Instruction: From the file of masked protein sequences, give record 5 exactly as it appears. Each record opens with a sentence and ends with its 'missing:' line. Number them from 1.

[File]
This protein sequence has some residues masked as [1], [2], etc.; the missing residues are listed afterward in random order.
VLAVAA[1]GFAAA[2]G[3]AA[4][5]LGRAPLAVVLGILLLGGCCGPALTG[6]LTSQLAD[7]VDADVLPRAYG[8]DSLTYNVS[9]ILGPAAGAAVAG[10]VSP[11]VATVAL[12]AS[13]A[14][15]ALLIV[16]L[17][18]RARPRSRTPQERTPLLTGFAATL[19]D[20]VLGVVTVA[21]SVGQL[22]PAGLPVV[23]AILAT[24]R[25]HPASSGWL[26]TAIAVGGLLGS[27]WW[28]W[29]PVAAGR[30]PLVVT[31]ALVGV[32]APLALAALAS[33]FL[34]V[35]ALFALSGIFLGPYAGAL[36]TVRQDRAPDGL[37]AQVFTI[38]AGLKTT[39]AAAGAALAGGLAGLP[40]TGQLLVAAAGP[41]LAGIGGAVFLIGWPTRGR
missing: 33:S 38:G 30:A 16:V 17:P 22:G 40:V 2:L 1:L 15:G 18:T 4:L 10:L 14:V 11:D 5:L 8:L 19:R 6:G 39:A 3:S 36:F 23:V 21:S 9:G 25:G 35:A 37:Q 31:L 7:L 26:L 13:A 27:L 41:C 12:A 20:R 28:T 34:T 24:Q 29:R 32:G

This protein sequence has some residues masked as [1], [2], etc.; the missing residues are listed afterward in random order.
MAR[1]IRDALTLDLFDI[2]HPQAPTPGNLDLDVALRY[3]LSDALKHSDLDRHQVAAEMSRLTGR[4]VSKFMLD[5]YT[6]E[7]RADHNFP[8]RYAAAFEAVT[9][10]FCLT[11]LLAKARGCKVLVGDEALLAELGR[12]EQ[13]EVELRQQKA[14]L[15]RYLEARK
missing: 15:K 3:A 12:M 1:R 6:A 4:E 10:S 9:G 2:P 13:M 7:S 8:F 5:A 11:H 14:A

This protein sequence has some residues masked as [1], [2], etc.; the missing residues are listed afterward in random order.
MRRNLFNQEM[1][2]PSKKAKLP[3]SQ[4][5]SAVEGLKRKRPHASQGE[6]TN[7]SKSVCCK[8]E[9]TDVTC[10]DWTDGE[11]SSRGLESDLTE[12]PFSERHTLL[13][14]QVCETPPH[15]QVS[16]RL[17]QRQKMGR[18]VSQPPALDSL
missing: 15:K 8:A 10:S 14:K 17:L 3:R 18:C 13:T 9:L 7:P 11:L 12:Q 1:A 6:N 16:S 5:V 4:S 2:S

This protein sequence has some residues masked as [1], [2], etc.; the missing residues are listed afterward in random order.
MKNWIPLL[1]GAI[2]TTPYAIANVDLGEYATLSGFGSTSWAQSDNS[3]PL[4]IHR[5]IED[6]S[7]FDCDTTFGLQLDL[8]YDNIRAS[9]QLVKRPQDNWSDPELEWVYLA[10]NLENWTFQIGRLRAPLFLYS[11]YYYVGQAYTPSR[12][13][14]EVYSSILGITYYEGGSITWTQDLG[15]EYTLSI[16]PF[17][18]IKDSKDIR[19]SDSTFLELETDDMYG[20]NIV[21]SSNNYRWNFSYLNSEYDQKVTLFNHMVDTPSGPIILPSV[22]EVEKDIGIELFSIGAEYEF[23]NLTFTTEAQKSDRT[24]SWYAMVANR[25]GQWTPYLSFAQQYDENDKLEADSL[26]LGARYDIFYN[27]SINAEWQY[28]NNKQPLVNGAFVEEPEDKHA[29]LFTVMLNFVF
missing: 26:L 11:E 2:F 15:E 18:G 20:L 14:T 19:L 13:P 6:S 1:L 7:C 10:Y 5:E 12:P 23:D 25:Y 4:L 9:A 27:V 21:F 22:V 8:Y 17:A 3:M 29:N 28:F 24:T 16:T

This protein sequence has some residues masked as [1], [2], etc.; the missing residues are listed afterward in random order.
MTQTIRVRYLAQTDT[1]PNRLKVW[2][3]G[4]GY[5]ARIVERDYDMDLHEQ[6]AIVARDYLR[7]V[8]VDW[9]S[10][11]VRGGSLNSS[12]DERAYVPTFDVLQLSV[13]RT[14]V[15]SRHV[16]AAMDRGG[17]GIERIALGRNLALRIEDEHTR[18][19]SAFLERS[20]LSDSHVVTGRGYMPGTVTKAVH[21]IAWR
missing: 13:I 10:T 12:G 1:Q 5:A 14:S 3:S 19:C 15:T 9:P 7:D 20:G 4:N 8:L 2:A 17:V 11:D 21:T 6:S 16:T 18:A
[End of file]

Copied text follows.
This protein sequence has some residues masked as [1], [2], etc.; the missing residues are listed afterward in random order.
MTQTIRVRYLAQTDT[1]PNRLKVW[2][3]G[4]GY[5]ARIVERDYDMDLHEQ[6]AIVARDYLR[7]V[8]VDW[9]S[10][11]VRGGSLNSS[12]DERAYVPTFDVLQLSV[13]RT[14]V[15]SRHV[16]AAMDRGG[17]GIERIALGRNLALRIEDEHTR[18][19]SAFLERS[20]LSDSHVVTGRGYMPGTVTKAVH[21]IAWR
missing: 13:I 10:T 12:G 1:Q 5:A 14:S 3:S 19:C 15:T 9:P 7:D 20:G 4:N 8:L 2:A 17:V 11:D 21:T 6:S 16:T 18:A